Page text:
Shin splints problems -
Shin splints is a general term referring to pain at the front of the lower leg. Medically known as medial tibial stress syndrome (MTSS), a slow-healing and painful condition in the shins. Preventions:  Stretch well before and after running.  If pain persists, apply ice on your shin and rest well.  Try running on 'softer' surfaces such as grass compared to concrete until you build some muscle tone.
Heart attack -
It is certainly true that your risk of suffering a heart attack increases with running for some individuals.
This is because running places huge demands on your cardio vascular system, which requires increased levels of oxygen to keep muscles supplied to enable you to keep running. If you have clogged or restricted arteries, caused by high fat diets, your body can't keep up the oxygen supply to the heart, causing the heart to stop pumping, leading to a heart attack.
Even healthy individuals can suffer from a heart attack whilst running because of a previously unknown heart condition.  Preventions:  Get a medical check up to rule out any medical problems you may not be aware of no matter how physically fit you are.

Then there's your Runner's diarrhea - which is most common in long-distance or marathon runners, which is not medically proven but may be due to the fact that extreme exercise directs blood flow away from the intestines — contributing to diarrhea. .

Walking, on the other hand, is a gentle, low-impact exercise that can ease you into a higher level of fitness and health. Walking is a form of exercise accessible to just about everybody. It's safe, simple and doesn't require practice. And the health benefits are many.

Walking, like running, can help you achieve a number of important health benefits but without the added risks of running. Walking can help you:

  • Lower low-density lipoprotein (LDL) cholesterol (the "bad" cholesterol)
  • Raisehigh-density lipoprotein (HDL) cholesterol (the "good" cholesterol)
  • Lower your blood pressure
  • Lower stress levels
  • Reduce your risk of or manage type 2 diabetes
  • Manage your weight
  • Improve your mood
  • Improve sleep
  • Stay strong and fit
All it takes to reap these benefits is a routine of brisk walking. It doesn't get much simpler than that. And you can forget the "no pain, no gain" talk. Research shows that regular, brisk walking can reduce the risk of heart attack by the same amount as more vigorous exercise, such as jogging.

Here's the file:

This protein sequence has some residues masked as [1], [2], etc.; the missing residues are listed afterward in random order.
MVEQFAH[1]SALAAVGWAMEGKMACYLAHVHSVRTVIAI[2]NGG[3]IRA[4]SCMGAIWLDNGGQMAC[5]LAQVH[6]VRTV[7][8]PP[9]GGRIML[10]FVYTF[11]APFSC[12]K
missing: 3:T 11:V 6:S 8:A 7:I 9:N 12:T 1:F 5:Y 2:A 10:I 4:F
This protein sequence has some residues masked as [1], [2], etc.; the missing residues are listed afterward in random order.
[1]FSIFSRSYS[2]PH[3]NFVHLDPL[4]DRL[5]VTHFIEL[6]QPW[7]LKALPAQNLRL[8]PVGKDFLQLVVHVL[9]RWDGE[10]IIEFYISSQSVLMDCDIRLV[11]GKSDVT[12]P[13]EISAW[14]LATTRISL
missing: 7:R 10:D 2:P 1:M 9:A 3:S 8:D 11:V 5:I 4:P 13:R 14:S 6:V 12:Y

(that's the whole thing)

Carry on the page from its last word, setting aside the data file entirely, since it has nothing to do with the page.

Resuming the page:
I'm definitely no medical expert, but from what I've written and read:

In terms of weight loss -
  • Running wins hands down. In general, you have to walk nearly an hour, to get a similar weight-loss benefit to a half hour run. Yes, you’ll burn more calories running for 30 minutes than you will walking, however, if a runner and a walker cover the same distance, they burn about the same number of calories... so say the experts. 
In terms of health -
  • Walking has the clear edgeThere's going to be way less injury associated with a low impact exercise such as walking than with running.  However, to reap the benefits of running, a brisk walk is the ideal and also, I've read many times, walking up a hill is a good intensity work out for walkers who cannot run.
Of course in the end, it's all up to you and what you not only want - weight loss, improved health, even just an overall sense of well-being - but also what you are able to do.  If you're overweight or have a cardiovascular condition, I wouldn't recommend running - at least not right off the start.

But if you must run or jog... go ahead!  Just be sure to take the necessary preventive measures such as:-
- Checking your heart rate to make sure you're not overdoing it,
- Proper shoes,
- Stretching before and after,
- Watching what you eat before going on long runs to prevent diarrhea, 
- Run on less-impact surfaces if possible,
- Drink adequates amount of water so you're not dehydrated... and so on and so on.

Oh!  and don't forget to start off slowly.  The impact of running on your joints can be more than three times your body weight, every step is triple the impact of walking. You have to train your body to get used to the jarring. Ultimately that's the message, for walking or running — find your level, then build up slowly and the benefits will come, in weight loss and general health.  So don't start running like "nobody's business"  if you've always sat on the couch/sofa/divan most of your life!☺  That's a complete no-no!

Thanks for reading!